Innovate blog: What does it mean to be human-centred?

by Martin Wilson
Philippe Starke's Alessi lemon juicer

Photo: Alessi

Philippe Starck’s iconic Juicy Salif lemon squeezer. It's a beautiful design but not the easiest to use. Philippe is rumoured to have said: 'It's not meant to squeeze lemons, it is meant to start conversations'.

Imagine your job is to come up with new ways to reduce the number of deaths from young people tombstoning. 

One day your boss comes to you and says: ‘The youth are a hazard to themselves, they need to find sensible things to do. Let’s design some cool jigsaws for teenagers, to keep them occupied with something safe, at home with their friends.’

While your boss has good intentions, he’s not thinking about those teenagers. The idea doesn’t consider young people’s interests, and it isn’t a solution that fits their wants and needs. In other words, it isn’t very human-centred.

Human-centred design, an approach used by the Innovation Team here at the RNLI, is a problem-solving method that requires you to put your consumer’s needs first when tackling an issue. You must know your consumer deeply, empathise with a real problem they face, and come up with solutions they’d embrace. 

A creche in Bangladesh

Photo: Angela Robson

We can see human-centred design in action with the creche appeal in Bangladesh, which provides sustainable solutions for communities to help prevent drowning in their villages. 

40 children drown every day in Bangladesh, where ponds, rivers and wells are an ever-present danger. Research shows that children aged 1–4 are particularly vulnerable to the dangers of open water, with drowning responsible for almost half (40%) of all deaths in this age group. These children are most at risk between 9am–1pm when parents are busy working and undertaking essential chores to keep their families fed, clothed and healthy.

The solution? Community-led creches called anchals, which provide a secure place for children from Bangladesh to play and learn while being protected from the everyday risks of drowning. The RNLI is helping by aiming to raise at least £40,000 to fund community-led creches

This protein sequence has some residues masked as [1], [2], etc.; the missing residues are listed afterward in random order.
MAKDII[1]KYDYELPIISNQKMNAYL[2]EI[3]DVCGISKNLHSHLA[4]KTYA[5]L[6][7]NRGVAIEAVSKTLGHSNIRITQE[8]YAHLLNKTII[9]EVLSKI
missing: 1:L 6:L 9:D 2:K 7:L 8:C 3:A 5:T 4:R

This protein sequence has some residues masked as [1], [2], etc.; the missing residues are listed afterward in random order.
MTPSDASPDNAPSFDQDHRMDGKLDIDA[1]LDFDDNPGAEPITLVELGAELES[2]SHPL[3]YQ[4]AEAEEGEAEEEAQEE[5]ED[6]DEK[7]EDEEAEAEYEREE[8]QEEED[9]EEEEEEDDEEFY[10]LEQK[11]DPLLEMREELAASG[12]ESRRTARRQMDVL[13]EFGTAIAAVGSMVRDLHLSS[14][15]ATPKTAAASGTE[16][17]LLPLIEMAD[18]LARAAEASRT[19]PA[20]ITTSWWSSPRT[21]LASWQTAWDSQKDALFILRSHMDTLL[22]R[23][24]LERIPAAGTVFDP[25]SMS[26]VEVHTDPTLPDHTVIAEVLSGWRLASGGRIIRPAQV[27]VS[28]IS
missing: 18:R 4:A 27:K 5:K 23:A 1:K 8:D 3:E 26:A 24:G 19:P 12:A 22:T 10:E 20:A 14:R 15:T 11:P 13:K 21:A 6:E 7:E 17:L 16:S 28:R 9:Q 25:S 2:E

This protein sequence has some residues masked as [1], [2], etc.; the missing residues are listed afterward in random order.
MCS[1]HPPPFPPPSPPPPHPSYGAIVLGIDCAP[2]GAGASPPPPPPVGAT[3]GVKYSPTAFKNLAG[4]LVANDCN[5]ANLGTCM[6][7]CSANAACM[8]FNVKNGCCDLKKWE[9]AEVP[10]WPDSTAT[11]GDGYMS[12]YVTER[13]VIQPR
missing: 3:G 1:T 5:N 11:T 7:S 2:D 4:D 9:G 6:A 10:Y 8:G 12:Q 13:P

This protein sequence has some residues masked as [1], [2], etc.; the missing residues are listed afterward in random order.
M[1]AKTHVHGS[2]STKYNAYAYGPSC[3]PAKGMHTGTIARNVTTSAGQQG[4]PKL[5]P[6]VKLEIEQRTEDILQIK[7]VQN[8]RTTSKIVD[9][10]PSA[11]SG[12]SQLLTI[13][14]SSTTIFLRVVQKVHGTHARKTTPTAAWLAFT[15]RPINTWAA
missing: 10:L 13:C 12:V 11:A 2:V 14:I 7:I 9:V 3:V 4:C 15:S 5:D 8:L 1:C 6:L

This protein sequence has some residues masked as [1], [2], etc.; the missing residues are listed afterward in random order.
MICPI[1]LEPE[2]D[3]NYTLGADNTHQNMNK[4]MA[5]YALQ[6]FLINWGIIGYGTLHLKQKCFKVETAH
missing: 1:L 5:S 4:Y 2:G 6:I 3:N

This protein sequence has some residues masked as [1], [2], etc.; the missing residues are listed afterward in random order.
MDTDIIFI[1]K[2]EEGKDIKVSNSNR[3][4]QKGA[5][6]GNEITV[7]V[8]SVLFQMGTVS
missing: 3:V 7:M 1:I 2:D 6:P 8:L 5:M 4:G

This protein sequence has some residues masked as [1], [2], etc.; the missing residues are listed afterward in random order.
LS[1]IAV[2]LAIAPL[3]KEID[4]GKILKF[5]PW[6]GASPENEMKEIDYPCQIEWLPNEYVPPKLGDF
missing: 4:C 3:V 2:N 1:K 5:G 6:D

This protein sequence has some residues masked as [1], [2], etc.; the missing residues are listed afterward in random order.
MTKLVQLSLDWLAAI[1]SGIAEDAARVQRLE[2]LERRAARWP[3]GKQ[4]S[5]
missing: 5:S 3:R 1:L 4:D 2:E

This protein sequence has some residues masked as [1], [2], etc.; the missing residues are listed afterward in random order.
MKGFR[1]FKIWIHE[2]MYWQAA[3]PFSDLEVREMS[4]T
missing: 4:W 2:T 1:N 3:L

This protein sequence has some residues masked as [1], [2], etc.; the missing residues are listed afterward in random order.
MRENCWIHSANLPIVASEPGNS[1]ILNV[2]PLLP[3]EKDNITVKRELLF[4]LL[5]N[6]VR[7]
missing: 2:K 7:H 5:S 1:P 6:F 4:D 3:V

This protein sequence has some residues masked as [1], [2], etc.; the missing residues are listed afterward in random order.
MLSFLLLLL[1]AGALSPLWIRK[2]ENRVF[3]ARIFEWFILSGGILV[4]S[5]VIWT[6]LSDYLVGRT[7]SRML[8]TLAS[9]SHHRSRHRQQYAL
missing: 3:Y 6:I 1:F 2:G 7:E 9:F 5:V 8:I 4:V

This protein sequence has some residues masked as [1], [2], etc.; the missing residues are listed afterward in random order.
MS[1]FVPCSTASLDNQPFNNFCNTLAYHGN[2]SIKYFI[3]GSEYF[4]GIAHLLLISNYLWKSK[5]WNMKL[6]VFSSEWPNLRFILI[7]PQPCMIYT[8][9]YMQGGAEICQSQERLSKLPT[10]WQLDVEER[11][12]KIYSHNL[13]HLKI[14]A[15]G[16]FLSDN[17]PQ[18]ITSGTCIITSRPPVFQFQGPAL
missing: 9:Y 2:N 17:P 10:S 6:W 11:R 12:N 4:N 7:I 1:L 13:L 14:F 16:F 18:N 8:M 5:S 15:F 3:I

Embracing a human-centred design approach means believing that all problems – even very challenging ones like gender equality, poverty and clean water – are solvable. 

Moreover, it means believing that the people who face those problems are the ones who hold the key to their answer. You need to truly understand the people you want to help. 

This means putting your consumer at the forefront of your creative process, ensuring that everything you create is a true, long-term solution to their needs.

How does human-centred design work?

There are three stages in the human-centred design process: inspiration, ideation, and implementation.

The human-centred design process

Photo: ideo.org

Phase One: Inspiration

The inspiration stage needs on-the-ground research. This means talking directly to your audience and understanding their experiences. What makes them happy? What makes them frustrated? What do they do first thing in the morning? What takes up most of their time?

Essentially, you want to see the world from their point of view and understand the true causes of the problems they face, because this is what you’re trying to solve.

Phase Two: Ideation

This stage gets a bit trickier. It’s where we start to envision a future that doesn’t yet exist. We’re now looking for solutions that could help people become better, happier, and more productive. It gets us to the ‘big idea’ and the creation of a prototype that can be tested with the consumer to see if it really does meet their needs.

Phase Three: Implementation

By this stage, the prototype has been tested, we’ve collected feedback and we’re ready to release the big idea to a wider audience.

Human-centred design in action

Let’s look at a couple of real-life examples that used a human-centred design approach. 

1. HelloFresh

The founders recognised that people have trouble finding time to shop for groceries and struggle to create healthy, affordable meals. Created in 2011 by Dominik Richter, Thomas Griesel and Jessica Nilsson, the company delivers a box of fresh food to your door, with easy recipes included.

2. Spotify

Remember the days of paying 79p for a single song, or hanging around the aisles of Woolworths searching for your favourite album?

One of the most impressive displays of human-centred design that we have seen in recent years is Spotify, a product that showed many that they had a problem before they even knew it (we refer to these as hidden needs).

Thanks to Spotify, users can get all their music in one place for a monthly fee. 

Feeling inspired?

If you’re interested in finding out more, take a look at IDEO, who have lots of experience in using human-centred design to create products, services and experiences. 

And as for the RNLI? Watch this space.

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